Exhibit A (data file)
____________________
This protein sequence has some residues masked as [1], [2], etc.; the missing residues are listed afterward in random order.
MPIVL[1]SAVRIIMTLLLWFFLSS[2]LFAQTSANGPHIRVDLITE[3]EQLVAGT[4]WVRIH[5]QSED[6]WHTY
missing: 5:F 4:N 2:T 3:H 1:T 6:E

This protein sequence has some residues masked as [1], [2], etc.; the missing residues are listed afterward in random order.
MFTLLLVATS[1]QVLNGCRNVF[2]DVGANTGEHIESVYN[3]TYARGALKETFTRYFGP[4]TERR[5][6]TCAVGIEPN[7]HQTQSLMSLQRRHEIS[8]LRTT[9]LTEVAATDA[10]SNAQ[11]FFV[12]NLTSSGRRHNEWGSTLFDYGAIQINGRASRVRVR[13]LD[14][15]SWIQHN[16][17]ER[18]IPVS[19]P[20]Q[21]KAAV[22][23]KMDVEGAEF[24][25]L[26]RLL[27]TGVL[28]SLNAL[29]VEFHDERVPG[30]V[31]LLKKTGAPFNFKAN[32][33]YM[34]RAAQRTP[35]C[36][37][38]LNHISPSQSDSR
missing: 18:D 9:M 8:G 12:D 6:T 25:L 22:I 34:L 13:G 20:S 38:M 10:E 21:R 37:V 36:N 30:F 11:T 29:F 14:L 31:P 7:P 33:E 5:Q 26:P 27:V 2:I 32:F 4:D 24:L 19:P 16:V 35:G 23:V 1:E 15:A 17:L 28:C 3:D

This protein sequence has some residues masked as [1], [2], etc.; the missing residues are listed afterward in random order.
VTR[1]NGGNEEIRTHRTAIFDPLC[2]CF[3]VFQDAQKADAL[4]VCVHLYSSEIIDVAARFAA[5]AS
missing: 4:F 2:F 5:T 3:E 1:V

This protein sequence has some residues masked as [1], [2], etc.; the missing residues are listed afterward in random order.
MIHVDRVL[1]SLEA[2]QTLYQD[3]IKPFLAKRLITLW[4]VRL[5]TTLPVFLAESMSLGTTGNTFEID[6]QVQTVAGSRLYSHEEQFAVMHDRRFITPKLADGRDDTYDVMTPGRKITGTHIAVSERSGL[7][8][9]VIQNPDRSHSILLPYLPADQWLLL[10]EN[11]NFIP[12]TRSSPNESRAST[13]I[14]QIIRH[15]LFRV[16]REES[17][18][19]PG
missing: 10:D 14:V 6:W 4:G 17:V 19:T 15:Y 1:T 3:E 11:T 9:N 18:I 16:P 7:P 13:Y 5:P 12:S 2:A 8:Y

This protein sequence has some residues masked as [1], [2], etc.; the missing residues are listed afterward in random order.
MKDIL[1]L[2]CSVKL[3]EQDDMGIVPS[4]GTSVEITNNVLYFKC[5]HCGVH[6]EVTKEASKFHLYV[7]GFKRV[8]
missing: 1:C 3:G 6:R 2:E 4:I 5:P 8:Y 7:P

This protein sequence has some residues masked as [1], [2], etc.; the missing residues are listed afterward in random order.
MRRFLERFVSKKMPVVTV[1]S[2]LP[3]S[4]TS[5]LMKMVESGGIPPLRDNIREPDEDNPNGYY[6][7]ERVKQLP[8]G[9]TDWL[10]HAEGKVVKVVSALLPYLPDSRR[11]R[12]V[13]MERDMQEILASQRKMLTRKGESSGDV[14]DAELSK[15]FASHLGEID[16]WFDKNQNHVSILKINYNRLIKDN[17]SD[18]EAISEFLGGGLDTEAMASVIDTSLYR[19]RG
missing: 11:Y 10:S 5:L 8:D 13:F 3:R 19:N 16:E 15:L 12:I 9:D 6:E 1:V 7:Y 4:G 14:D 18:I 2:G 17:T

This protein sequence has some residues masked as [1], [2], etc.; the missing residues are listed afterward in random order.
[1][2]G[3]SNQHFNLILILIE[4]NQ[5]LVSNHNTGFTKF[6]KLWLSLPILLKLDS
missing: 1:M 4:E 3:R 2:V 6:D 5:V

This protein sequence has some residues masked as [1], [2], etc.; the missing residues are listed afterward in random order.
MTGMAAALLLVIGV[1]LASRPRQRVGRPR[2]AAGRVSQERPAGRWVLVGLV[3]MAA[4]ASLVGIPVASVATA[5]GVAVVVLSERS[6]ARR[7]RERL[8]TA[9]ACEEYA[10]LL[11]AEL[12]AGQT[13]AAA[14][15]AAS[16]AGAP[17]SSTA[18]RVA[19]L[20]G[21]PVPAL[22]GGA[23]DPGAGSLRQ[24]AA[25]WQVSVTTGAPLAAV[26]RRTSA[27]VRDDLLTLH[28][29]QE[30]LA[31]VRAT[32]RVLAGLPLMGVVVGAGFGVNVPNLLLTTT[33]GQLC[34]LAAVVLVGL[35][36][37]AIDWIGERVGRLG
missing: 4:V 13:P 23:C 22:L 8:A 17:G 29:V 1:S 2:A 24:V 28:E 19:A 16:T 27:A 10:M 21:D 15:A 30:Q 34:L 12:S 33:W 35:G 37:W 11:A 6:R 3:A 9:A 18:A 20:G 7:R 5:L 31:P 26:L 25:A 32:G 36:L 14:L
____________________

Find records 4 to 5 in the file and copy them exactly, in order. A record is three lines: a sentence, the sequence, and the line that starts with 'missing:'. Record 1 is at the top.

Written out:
This protein sequence has some residues masked as [1], [2], etc.; the missing residues are listed afterward in random order.
MIHVDRVL[1]SLEA[2]QTLYQD[3]IKPFLAKRLITLW[4]VRL[5]TTLPVFLAESMSLGTTGNTFEID[6]QVQTVAGSRLYSHEEQFAVMHDRRFITPKLADGRDDTYDVMTPGRKITGTHIAVSERSGL[7][8][9]VIQNPDRSHSILLPYLPADQWLLL[10]EN[11]NFIP[12]TRSSPNESRAST[13]I[14]QIIRH[15]LFRV[16]REES[17][18][19]PG
missing: 10:D 14:V 6:W 4:G 17:V 19:T 15:Y 1:T 3:E 11:T 9:N 18:I 16:P 7:P 13:Y 5:P 12:S 2:A 8:Y

This protein sequence has some residues masked as [1], [2], etc.; the missing residues are listed afterward in random order.
MKDIL[1]L[2]CSVKL[3]EQDDMGIVPS[4]GTSVEITNNVLYFKC[5]HCGVH[6]EVTKEASKFHLYV[7]GFKRV[8]
missing: 1:C 3:G 6:R 2:E 4:I 5:P 8:Y 7:P